Yes, it is a fairly old word that most people don’t use today, but since I’ve been studying through the book of Proverbs, it is a word that I have come across many many times. Prudence is the ability to govern and discipline oneself by the use of reason; sagacity or shrewdness in the management of affairs; skill and good judgment in the use of resources; and caution or circumspection as to danger or risk. 

From my studying, having prudence and being prudent are marks of gaining skills in learning how to live a godly life. Prudence is a mark of Christian maturity. It is something we should be actively growing in as believers. Yet, it is something that we often neglect. We pursue growing in patience, but we do not apply wisdom to that ongoing lesson. Consider for yourself, how many things in your life are you being patient about that if you had thought about it in the first place, it probably wasn’t the wisest decision initially? That situation that you just identified is where prudence should have kicked in to keep you out of it in the first place.

Well, I say all of that to say that I wish I had started studying Proverbs before this “opportunity” came my way, but I have learned from it. Yes, I may be a stay-at-home mom, but my time is still incredibly valuable. I still have to be prudent about what I involve myself in, and regardless of people’s perceptions about my availability, only I know the truth about that. And it is my responsibility as a wife, mother, and child of God to carefully watch over my affairs and manage myself as a person well in this day.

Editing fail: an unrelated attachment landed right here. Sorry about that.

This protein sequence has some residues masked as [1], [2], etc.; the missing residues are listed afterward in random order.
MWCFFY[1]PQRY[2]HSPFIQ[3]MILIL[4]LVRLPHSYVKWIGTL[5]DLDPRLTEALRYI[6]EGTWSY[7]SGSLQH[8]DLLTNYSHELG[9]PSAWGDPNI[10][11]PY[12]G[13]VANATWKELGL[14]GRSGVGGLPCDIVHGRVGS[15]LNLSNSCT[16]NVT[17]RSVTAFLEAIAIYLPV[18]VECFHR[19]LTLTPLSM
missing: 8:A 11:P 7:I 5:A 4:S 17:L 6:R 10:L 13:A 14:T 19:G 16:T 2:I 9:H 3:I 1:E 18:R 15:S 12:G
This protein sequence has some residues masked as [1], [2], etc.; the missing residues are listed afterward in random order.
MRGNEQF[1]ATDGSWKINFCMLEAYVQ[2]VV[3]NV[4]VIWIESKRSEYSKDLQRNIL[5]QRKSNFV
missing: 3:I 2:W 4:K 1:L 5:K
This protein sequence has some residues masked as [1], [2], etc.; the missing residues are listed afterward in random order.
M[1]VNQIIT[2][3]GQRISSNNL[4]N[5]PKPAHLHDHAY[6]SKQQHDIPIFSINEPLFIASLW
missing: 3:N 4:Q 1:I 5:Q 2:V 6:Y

And I will also say that just because the person you could work for is a Christian does not mean that they are good managers or that you should just blindly agree to do things for them just because they know the Lord. Let’s be real people. Many Christians suck at management, and a lot of them lack basic business/managerial skills because they are operating “by faith” and just trusting God to work things out. If I can give you any advice when you’re faced with that, it is this: RUN! That is downright foolish. If I wouldn’t work for anyone “feeling their way out” in the world, then it would not be okay in the realm of the faith. If anything, Christians should be even better managers than people in the world.

So, finishing this up, I encourage you to take a look at prudence and work on it. Be diligent about developing it. And I am still encouraging you to do all of your work well, like you’re working for the Lord, and it may put you in the position of being the “golden goose”. But if you are there, it is your responsibility to wisely manage yourself, to make good judgments about using your time and effort, and to say “no” if it isn’t going to be profitable to you. Now, if you are stuck in a commitment like I am right now (lol), well, you are as responsible as I am for learning from this and praying for God to grow you up in this area. You still have to let your yes be yes and fulfill your commitments, but you best learn from it.

You can be the golden goose, but do not neglect prudence in your Christian walk. It can save you from many frustrations and help you grow in wisdom as you navigate this world and even people in your church.